I’ve heard the grumblings over the politics with PLoS Biology (no data points on the others) but the model is great and is a great way to stick it to the people whom those described in the article represent. I had to read the article twice because after my first read I thought, “I must have missed some compelling argument that these publishing are putting forth”. Nope. It’s a money grab being disguised as the public good.

    TP – I was thinking that getting influential academic lab heads together to discuss this issue might help resolve the issue, but these people are the ones on the boards of these for-profit journals. It’s a tough nut.

  3. #3 Theodore Price
    January 28, 2007

    BC- Tough nut indeed, but a good idea you have there. I might try to do that myself with some lab heads around McGill to see what they have to say.

  4. #4 Brian
    January 28, 2007

    One thing that could be done by scientists themselves to lead to more open access publishing is to write “author-pays” fees into their grant budgets. It would gradually change the publishing model, without draconian laws from Congress that probably would just wind up killing a lot of top tier journals. Plus, scientists are expected to publish, and grant-funded data does belong to the public anyway, so I can’t see any real reason why grant review committees would be loathe to deny funding for this.

  5. #5 Brian
    January 28, 2007

    But you’re right, BC, in that this whole PR thing is incredibly disgusting. Publishers get their “product” for free (something that cost the taxpayers many thousands of dollars) – all they’re doing is sifting through it and reprinting it. It’s not a negligible job, but they don’t have any right to the data that publicly funded scientists produce. And Elsevier made a $2 billion profit before taxes on their 1700 journals.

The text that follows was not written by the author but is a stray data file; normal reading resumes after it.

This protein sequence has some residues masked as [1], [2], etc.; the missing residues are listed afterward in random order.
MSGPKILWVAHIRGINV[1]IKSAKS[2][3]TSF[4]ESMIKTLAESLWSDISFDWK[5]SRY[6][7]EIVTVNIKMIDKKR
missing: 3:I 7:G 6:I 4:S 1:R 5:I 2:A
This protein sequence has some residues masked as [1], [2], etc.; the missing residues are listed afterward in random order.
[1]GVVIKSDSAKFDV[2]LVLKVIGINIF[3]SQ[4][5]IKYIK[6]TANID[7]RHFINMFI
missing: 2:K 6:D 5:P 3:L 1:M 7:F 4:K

6. #6 apalazzo
    January 29, 2007

    I know that HHMI is considering a proposal where its evaluations of investigators can only take into account publications that are freely available 6 months post-publication. This would be a start.

    To play devil’s advocate, Elsivere and Wiley own and operate many “archive journals” that although are money losers, do provide a valuable service by publishing work that can’t get into top or second tier journals. Being owned and operated by a single publisher, the subscriptions to Elsivere (or Wiley) publications are sold in bundles to libraries. In this respect consolidation has been beneficial. Now having said all that, these publishers should use RELEVANT arguments against open access, namely their viability and the service that they provide to the scientific community, not these illogical catch phrases that have no basis in fact.

  7. #7 Corie Lok
    January 29, 2007

    Let’s not forget here that the publishing business is a little more than just sifting and reprinting papers. There’s a reason why posting PDFs of draft manuscripts online is not considered “publishing”. The reality is that peer review and turning a manuscript into a readable high-quality article with nice graphics and figures takes work and costs money and someone has to pay for that. The question is who and that is certainly up for debate.

  8. #8 PhilipJ
    January 30, 2007

    Since when have publishers started paying peer reviewers?